3. Good word! (btw I was more direct/to the point in my phraseology here, than I am in the conversations I referenced.) Still appreciate the gracious reminder. Also, looking forward to seeing what you might come up with! Thanks again!


      4. I’d love to see a way that younger leaders and really younger members of the SBC could get involved in this conversation about HOW it would be best to involve us. It is great to want us there and involved but perhaps part of what has happened up to this point is that there isn’t really a place we feel like we belong. For example, as you state in your post many of us don’t go to church business meetings… Why do we feel out of place there? I feel like some who are there (mostly our older members) think/assume we don’t want to be or are not interested, and on our end we assume that we are not wanted nor do we believe (perhaps errantly, but perhaps from past experience) that what we bring to the table is unwanted. Even if it IS in part because of how we present ourselves or thoughts, etc— isn’t the idea of Christian discipleship for those older ones to come alongside of us and teach us and show us and lovingly reproof us so that we can bring glory to God in ALL we do (from business meetings to Mission trips). Perhaps there is some repairs that need to happen, some conversations with all of us together not just continued separate conversations and then a few “middle men” (for lack of a better word)? Essentially, maybe it would be a helpful first step to find a way to get both generations at a table to really figure out how this fleshes out in a way that glorifies God and continues to grow His kingdom?? We don’t need another separate place for us younger people to be – we need a place at the grown up table so we can hear and learn and eventually contribute. I am really looking forward to the follow up to this!! Thank you for keeping the conversation going! THIS conversation alone is sooo encouraging already!! This is one small step in the right direction and that’s exciting!!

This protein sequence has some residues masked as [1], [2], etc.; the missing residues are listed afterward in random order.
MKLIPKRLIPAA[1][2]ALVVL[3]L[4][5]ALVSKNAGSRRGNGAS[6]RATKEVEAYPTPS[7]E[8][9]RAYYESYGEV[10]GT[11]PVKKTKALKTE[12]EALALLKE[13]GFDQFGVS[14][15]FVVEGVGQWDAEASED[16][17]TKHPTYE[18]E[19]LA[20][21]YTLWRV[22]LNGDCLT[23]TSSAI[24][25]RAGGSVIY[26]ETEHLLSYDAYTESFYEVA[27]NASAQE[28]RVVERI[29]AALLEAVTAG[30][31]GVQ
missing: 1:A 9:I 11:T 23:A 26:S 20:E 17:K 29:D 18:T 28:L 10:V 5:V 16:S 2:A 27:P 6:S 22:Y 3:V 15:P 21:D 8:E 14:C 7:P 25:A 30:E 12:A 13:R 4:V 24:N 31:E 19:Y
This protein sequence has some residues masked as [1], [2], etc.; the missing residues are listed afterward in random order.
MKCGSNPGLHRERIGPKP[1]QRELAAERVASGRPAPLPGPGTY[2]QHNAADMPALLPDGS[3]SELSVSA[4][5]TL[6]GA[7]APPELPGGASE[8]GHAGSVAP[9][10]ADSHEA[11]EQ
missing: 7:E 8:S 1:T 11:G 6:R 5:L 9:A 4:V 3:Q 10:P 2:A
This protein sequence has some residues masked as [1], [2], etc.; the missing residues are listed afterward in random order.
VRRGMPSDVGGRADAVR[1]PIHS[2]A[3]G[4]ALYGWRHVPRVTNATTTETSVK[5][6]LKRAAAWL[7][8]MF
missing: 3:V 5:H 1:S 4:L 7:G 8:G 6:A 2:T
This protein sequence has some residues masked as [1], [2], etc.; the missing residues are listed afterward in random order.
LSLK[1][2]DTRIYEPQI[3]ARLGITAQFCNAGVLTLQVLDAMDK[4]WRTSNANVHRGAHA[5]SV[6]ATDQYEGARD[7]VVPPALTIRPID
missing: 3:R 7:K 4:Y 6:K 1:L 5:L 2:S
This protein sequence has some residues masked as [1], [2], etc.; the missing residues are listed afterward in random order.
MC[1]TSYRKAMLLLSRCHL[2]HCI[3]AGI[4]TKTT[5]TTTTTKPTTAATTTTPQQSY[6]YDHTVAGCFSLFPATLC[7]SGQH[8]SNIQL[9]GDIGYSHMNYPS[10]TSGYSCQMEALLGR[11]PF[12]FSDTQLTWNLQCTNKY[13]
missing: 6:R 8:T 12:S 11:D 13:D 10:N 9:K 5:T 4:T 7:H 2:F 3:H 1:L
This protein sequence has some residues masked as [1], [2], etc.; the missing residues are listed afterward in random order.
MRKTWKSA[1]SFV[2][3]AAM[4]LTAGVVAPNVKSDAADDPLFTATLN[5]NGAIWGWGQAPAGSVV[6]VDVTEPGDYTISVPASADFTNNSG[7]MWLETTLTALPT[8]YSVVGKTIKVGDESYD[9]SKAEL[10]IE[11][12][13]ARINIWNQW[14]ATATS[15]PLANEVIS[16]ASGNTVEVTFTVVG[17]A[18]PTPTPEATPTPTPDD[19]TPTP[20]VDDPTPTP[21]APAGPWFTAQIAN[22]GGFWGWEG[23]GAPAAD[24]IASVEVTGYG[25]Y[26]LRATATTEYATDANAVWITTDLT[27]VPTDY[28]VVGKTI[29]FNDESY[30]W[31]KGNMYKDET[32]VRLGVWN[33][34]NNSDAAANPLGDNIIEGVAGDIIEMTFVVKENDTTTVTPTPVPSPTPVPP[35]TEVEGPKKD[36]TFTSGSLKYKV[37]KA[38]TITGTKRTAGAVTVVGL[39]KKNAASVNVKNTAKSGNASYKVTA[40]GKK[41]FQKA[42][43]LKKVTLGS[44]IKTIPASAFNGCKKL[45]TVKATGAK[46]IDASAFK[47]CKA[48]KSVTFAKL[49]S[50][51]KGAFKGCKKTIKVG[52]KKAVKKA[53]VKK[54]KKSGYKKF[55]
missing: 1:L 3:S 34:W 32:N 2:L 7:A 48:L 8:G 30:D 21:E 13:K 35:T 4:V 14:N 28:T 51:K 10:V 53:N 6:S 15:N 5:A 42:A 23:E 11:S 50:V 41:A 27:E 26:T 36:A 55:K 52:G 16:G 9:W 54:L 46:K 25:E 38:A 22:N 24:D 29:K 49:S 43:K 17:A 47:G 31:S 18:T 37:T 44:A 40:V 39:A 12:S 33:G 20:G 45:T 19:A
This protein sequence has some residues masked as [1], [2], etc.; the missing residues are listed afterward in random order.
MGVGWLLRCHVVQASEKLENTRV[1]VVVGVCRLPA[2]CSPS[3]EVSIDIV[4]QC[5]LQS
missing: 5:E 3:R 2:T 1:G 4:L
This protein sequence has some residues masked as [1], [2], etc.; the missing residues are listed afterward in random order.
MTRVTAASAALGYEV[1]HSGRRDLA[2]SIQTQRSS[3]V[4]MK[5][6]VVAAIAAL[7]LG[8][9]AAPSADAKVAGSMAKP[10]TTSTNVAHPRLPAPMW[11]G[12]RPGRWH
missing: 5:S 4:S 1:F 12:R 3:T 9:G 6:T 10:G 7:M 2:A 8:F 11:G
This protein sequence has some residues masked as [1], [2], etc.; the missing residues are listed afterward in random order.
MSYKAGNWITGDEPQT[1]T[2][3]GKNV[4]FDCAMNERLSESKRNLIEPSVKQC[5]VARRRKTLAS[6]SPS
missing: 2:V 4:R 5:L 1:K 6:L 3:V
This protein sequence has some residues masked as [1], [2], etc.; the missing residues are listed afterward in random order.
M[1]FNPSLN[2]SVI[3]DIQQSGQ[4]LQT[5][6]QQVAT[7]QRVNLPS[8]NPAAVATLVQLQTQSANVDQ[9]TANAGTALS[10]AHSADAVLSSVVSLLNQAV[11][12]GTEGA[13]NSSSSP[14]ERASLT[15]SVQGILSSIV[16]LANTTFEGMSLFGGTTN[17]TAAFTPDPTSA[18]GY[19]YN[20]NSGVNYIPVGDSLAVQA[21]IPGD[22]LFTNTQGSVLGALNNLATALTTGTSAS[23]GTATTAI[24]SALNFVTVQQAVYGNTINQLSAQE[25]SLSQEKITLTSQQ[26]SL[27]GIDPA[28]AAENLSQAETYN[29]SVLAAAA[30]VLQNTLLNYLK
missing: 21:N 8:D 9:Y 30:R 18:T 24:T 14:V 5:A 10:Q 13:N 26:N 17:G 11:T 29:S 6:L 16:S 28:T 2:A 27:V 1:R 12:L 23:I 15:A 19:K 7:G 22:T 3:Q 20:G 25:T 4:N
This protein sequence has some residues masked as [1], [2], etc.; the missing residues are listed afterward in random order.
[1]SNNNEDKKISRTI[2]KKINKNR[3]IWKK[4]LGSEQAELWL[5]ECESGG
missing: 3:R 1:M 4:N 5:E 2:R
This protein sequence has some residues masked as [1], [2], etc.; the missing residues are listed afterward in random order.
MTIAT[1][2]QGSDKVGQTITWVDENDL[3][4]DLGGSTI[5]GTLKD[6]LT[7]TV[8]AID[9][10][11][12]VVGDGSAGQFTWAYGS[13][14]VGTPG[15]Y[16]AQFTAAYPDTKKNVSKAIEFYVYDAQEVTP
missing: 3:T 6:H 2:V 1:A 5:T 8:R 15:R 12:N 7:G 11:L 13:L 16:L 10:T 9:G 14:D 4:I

5. One last thought: it may help to have non-pastors at this conversation. Pastors HAVE to be present at certain things referenced in this post, but many young leaders in our church (and possibly throughout the SBC) are not pastors, so maybe we also need to look at how to reach out to our younger members of the SBC who aren’t pastors?


Leave a Reply

Fill in your details below or click an icon to log in: Logo

You are commenting using your account. Log Out /  Change )

Google photo

You are commenting using your Google account. Log Out /  Change )

Twitter picture

You are commenting using your Twitter account. Log Out /  Change )

Facebook photo

You are commenting using your Facebook account. Log Out /  Change )

Connecting to %s